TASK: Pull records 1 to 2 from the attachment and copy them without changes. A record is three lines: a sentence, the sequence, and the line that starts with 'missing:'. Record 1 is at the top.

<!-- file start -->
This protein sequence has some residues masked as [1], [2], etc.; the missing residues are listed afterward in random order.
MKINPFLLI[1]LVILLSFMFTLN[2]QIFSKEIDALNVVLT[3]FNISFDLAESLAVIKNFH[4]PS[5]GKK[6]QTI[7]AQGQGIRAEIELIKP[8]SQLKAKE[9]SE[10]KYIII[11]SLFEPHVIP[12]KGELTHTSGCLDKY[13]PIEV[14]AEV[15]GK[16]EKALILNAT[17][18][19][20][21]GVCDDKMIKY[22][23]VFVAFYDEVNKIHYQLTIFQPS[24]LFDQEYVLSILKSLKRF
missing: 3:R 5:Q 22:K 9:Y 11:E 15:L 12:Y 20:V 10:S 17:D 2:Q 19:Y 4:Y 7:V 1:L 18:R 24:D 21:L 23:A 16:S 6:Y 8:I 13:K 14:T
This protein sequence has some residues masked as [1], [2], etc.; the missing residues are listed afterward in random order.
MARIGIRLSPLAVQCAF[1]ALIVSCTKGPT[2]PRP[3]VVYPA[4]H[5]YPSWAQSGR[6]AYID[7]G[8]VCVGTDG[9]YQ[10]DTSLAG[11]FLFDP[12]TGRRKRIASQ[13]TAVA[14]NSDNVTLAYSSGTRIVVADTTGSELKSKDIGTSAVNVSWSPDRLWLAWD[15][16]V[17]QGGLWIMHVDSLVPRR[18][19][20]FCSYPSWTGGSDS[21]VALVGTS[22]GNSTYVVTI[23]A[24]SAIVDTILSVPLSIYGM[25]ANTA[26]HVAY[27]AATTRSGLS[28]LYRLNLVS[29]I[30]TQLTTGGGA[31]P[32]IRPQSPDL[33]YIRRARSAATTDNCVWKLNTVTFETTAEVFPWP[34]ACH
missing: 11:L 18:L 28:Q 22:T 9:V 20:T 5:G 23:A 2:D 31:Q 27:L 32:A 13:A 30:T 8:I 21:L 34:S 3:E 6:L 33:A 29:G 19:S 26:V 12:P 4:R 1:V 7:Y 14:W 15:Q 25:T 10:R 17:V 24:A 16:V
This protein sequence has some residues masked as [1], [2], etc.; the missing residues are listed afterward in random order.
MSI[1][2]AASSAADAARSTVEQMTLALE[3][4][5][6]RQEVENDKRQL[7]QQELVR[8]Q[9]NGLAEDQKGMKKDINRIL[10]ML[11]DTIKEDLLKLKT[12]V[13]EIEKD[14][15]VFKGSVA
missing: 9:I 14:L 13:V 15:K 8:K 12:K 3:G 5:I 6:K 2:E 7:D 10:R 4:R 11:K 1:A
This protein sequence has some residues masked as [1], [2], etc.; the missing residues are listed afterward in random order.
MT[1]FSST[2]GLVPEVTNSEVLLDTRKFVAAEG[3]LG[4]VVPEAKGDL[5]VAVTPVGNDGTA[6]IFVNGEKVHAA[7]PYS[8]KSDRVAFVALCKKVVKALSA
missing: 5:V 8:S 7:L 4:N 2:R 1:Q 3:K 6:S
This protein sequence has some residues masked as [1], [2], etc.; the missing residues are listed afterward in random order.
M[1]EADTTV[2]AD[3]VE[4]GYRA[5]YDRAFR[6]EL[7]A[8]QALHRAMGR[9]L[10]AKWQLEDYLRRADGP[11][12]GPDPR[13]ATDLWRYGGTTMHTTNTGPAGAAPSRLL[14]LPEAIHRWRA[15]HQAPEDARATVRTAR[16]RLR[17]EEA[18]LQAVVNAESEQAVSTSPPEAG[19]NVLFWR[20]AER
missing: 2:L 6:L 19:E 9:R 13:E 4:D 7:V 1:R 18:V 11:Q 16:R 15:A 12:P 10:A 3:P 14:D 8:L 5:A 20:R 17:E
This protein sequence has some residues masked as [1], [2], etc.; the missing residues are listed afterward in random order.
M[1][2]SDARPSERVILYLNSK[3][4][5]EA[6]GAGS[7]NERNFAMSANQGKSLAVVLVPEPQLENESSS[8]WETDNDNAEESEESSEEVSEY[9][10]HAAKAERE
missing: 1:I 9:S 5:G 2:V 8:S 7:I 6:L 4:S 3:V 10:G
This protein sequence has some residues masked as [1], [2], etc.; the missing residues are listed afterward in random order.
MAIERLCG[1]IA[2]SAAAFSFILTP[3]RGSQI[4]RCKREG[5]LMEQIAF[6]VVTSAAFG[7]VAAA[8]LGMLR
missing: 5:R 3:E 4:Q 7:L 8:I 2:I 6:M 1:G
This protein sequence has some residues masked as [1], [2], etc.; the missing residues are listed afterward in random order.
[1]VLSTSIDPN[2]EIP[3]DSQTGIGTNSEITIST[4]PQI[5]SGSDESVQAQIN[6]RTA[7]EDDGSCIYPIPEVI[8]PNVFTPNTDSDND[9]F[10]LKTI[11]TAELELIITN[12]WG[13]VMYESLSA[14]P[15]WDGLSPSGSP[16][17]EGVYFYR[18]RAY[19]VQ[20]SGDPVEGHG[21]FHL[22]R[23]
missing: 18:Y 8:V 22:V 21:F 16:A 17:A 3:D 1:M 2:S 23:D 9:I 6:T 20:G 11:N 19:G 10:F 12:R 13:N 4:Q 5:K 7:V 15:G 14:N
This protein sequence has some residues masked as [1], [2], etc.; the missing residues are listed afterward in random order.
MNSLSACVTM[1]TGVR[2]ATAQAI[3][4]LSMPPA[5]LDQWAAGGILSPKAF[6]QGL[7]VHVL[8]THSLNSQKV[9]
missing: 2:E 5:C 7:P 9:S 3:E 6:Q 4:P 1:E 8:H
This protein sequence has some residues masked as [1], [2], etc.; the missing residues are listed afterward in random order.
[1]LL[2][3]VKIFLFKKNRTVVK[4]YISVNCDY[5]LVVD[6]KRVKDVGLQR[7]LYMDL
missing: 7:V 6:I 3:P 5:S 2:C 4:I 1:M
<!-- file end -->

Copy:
This protein sequence has some residues masked as [1], [2], etc.; the missing residues are listed afterward in random order.
MKINPFLLI[1]LVILLSFMFTLN[2]QIFSKEIDALNVVLT[3]FNISFDLAESLAVIKNFH[4]PS[5]GKK[6]QTI[7]AQGQGIRAEIELIKP[8]SQLKAKE[9]SE[10]KYIII[11]SLFEPHVIP[12]KGELTHTSGCLDKY[13]PIEV[14]AEV[15]GK[16]EKALILNAT[17][18][19][20][21]GVCDDKMIKY[22][23]VFVAFYDEVNKIHYQLTIFQPS[24]LFDQEYVLSILKSLKRF
missing: 3:R 5:Q 22:K 9:Y 11:E 15:L 12:Y 20:V 10:S 17:D 2:Q 19:Y 4:Y 7:V 1:L 18:R 24:D 21:L 23:A 16:S 6:Y 8:I 13:K 14:T
This protein sequence has some residues masked as [1], [2], etc.; the missing residues are listed afterward in random order.
MARIGIRLSPLAVQCAF[1]ALIVSCTKGPT[2]PRP[3]VVYPA[4]H[5]YPSWAQSGR[6]AYID[7]G[8]VCVGTDG[9]YQ[10]DTSLAG[11]FLFDP[12]TGRRKRIASQ[13]TAVA[14]NSDNVTLAYSSGTRIVVADTTGSELKSKDIGTSAVNVSWSPDRLWLAWD[15][16]V[17]QGGLWIMHVDSLVPRR[18][19][20]FCSYPSWTGGSDS[21]VALVGTS[22]GNSTYVVTI[23]A[24]SAIVDTILSVPLSIYGM[25]ANTA[26]HVAY[27]AATTRSGLS[28]LYRLNLVS[29]I[30]TQLTTGGGA[31]P[32]IRPQSPDL[33]YIRRARSAATTDNCVWKLNTVTFETTAEVFPWP[34]ACH
missing: 11:L 18:L 28:Q 22:T 9:V 20:T 5:G 23:A 2:D 31:Q 27:L 32:A 13:A 30:T 8:I 21:L 34:S 3:E 6:L 33:A 29:G 19:S 26:V 12:P 4:R 1:V 7:Y 14:W 15:Q 25:T 10:R 17:V 24:A 16:V